Get Some More Hats
What is the best way for a technical person to spend his or her intellectual capital in the years to come? Here is what I think is the best way to stay marketable in a Microsoft-dominated community.
Regardless of my feelings one way or another about Microsoft’s business practices, I’m still betting on its technology. There are a couple reasons. First, and maybe most important, the acquisition cost for Intel architecture machines is cheap compared with everything else. Competition for hardware is everywhere, and I can inexpensively buy equipment today from Internet auction sites, brokers, and clone vendors. For example, I just bought a network fax server from an Internet auction site for $249. It’s an SMP-ready IBM PC 365, P200, 32 MB memory, 2.5 GB hard drive, with Windows NT Workstation.
Support tools are also abundant in this market. With $1,500 and a technically competent friend, I can become a Microsoft Certified Solution Provider (MCSP), which gives me access to all of Microsoft’s latest technologies.
With Windows 2000 hitting the streets, there will be a one year window when this expertise will be worth a premium. By this time next year, armies of newly minted MCSEs will be flooding the market and the price for this skill will drop like a rock.
That’s the downside to this market -- if I can afford to be in it, so can nearly everyone else in the world. Microsoft says the Minneapolis/St. Paul area has about 17,000 companies that do business in some way with Microsoft products. Since Minnesota has between 4,000 and 8,000 businesses with 100 to 1,000 employees -- depending on who is counting -- that means plenty of people are available to service the Microsoft technologies these businesses use. So don’t get cocky about all the gloom and doom stories about a skills shortage in the United States because I’ll bet the situation is the same all over the country.
This leads to part two of the grand strategy, which is to diversify. Do this two ways: Find an application for the technology that is popular and worth learning, and learn Linux.
Lots of choices are available for applications. In my mind, the most popular include e-mail, e-commerce, and management resource planning (MRP) systems. I’d also put the truckload of software development tools into this category -- development expertise will always be in demand.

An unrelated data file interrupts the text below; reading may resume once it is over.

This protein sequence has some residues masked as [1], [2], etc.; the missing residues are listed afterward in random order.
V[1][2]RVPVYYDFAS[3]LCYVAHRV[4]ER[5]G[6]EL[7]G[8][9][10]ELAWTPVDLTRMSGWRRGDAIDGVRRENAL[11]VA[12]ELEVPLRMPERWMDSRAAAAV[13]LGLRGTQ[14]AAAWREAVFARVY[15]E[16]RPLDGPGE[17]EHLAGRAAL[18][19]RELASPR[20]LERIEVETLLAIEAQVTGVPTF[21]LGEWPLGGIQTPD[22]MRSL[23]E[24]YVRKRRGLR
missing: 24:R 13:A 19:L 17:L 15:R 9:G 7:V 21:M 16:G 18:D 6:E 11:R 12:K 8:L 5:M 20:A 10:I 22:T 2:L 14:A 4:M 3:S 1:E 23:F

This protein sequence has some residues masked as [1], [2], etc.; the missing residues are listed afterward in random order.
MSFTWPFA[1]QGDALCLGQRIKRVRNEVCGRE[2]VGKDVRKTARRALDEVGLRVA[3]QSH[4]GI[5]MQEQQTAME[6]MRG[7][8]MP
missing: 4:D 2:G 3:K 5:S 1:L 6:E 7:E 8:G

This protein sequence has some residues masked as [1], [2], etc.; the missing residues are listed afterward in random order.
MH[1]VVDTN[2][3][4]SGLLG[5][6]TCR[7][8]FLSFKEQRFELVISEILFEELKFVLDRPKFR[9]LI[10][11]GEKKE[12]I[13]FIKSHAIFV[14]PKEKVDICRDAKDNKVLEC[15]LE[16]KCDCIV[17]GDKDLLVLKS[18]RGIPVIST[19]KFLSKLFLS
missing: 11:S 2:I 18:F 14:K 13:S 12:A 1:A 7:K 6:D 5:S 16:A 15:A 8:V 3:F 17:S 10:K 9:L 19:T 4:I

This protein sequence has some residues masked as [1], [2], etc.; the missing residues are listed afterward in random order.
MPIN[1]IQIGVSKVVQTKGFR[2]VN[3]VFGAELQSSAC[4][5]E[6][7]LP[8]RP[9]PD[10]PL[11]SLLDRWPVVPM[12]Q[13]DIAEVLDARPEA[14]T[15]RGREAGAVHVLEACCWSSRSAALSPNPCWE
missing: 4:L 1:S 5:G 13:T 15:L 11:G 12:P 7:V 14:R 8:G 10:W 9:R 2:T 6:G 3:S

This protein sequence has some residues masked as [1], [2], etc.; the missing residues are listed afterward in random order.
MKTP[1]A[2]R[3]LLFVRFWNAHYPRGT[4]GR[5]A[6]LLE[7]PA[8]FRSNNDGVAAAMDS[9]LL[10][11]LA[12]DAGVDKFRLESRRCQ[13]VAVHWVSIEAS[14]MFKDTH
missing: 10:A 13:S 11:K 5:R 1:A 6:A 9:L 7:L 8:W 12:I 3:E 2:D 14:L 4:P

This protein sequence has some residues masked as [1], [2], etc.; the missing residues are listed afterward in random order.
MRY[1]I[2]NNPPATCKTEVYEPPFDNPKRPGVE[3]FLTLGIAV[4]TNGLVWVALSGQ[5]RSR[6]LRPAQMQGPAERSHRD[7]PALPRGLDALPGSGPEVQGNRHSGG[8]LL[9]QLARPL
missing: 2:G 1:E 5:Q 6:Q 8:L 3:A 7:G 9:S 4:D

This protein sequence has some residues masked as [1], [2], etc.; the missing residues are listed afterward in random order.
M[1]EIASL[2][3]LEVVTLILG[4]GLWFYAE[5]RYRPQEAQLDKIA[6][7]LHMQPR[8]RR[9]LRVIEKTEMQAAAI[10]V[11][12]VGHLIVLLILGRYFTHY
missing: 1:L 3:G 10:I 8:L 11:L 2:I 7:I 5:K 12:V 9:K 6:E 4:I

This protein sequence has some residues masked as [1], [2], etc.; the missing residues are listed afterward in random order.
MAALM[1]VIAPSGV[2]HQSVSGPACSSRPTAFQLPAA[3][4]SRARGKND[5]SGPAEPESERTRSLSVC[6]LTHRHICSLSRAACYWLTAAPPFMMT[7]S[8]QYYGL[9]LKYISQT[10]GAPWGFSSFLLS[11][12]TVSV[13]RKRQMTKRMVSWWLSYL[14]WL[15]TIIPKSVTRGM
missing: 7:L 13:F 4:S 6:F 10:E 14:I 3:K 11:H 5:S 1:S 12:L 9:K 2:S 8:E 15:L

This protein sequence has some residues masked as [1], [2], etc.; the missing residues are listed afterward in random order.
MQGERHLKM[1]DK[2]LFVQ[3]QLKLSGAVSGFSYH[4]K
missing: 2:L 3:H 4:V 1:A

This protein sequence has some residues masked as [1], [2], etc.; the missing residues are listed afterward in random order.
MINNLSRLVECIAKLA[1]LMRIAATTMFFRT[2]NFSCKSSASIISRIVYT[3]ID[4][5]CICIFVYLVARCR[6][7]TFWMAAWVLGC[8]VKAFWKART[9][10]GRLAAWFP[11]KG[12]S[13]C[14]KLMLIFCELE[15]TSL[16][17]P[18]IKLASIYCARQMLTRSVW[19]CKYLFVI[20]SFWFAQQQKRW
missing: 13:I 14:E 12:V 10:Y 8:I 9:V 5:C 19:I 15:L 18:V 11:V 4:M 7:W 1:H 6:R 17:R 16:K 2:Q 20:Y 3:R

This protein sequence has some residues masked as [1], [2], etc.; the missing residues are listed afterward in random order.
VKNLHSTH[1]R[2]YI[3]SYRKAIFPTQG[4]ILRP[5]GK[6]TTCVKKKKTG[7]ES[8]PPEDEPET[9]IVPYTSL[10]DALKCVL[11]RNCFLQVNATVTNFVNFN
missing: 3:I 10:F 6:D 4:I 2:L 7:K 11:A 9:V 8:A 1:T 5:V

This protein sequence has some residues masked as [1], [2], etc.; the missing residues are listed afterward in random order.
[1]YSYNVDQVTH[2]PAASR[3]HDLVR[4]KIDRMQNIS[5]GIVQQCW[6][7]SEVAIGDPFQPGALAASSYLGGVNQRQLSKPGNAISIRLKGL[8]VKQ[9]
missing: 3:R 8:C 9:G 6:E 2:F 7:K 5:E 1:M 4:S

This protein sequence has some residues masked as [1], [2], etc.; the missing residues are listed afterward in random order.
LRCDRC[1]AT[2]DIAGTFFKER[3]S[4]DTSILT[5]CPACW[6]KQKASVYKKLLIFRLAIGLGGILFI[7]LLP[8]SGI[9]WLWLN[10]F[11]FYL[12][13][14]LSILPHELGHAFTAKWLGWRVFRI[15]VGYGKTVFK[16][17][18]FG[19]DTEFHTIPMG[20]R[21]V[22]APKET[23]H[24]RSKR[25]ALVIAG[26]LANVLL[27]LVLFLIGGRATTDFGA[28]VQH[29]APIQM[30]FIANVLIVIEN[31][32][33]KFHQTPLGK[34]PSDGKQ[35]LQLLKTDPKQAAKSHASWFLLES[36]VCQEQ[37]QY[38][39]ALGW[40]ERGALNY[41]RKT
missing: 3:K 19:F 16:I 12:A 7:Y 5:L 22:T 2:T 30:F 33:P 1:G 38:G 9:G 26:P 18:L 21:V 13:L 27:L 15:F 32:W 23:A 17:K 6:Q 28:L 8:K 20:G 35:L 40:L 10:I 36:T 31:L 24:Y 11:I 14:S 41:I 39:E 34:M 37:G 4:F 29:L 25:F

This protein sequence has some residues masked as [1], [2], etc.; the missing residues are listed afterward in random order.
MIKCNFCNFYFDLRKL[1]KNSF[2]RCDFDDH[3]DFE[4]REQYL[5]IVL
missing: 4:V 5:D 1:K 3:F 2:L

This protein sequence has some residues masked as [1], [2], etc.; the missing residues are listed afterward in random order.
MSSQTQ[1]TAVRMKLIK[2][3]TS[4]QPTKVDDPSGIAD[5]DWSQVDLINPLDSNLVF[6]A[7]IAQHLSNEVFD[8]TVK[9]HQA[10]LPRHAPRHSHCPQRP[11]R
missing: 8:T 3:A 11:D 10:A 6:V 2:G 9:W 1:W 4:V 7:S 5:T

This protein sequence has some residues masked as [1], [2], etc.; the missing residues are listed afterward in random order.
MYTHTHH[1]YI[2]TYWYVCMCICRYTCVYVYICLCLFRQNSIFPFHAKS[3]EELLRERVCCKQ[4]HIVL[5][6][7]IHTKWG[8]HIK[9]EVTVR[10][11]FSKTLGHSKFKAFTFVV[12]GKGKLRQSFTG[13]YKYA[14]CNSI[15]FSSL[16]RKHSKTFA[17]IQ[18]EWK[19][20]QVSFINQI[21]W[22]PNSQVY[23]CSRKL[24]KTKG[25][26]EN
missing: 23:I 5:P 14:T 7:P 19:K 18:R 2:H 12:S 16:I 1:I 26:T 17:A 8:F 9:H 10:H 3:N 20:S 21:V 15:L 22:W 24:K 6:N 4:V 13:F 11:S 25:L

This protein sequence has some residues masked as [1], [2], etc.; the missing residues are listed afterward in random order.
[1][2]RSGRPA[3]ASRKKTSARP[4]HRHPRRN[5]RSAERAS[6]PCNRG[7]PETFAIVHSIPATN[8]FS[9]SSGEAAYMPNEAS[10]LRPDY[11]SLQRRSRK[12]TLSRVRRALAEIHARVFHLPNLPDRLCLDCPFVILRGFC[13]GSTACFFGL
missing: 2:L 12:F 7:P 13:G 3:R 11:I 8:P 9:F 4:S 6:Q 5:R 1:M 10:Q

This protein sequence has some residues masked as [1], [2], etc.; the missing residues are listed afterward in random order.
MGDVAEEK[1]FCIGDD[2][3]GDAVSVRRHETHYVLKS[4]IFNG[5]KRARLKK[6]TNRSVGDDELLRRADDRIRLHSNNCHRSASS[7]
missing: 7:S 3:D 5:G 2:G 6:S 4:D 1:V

Linux is a good bet for the future. Many developers and big vendors are busy hardening it and the open source model. It won't die. Right now, Linux makes sense as a small Internet server, but it will soon play a more significant role on the desktop and in the data center.
Sooner or later companies will look at the packages they are paying a fortune to maintain and will ask themselves, why? They will try a low-cost, Linux-based package and find that it lacks all the features of the expensive package, but it works "good enough." A few early adopters will put Linux into production with these applications, followed by a few more. Before long, the trickle of early adopters will become a flood of mainstream organizations as everyone tries to squeeze a few more dollars out of capital costs.
Learning Linux also has other benefits. If Sun Microsystems or Hewlett-Packard move into Microsoft’s territory, the jump to learn Solaris or HP-UX based on a Linux skill base should be manageable.
What about other environments? Unfortunately, unless some vendors spend serious money or radically change their strategies, the other environments will continue to shrink until they disappear. For example, Compaq is still convulsing from the DEC and Tandem acquisitions, and since dumping NT on Alpha, it has no real prospects for any long-term volume with Alpha. It never built market share with Tru64, and I don’t see them spending money to port OpenVMS to IA-64. When Alpha dies, so will OpenVMS. What a shame. Other players -- such as CDC, Unisys, Stratus, and the others -- never acquired enough market share to be of interest, and mainframes are also stagnant.
Sometimes the truth hurts. But it’s time to face facts. People who bet their careers solely on any one proprietary environment need to broaden their skill base or they will face eventual obsolescence. For me, after spending more than 12 years with DEC and OpenVMS, and after watching hard-won NT skills become a commodity, never again will I be a hostage to a single vendor. --Greg Scott, Microsoft Certified Systems Engineer (MCSE), is Chief Technology Officer of InfraSupport Etc. Corp. (Eagan, Minn.). Contact him at firstname.lastname@example.org.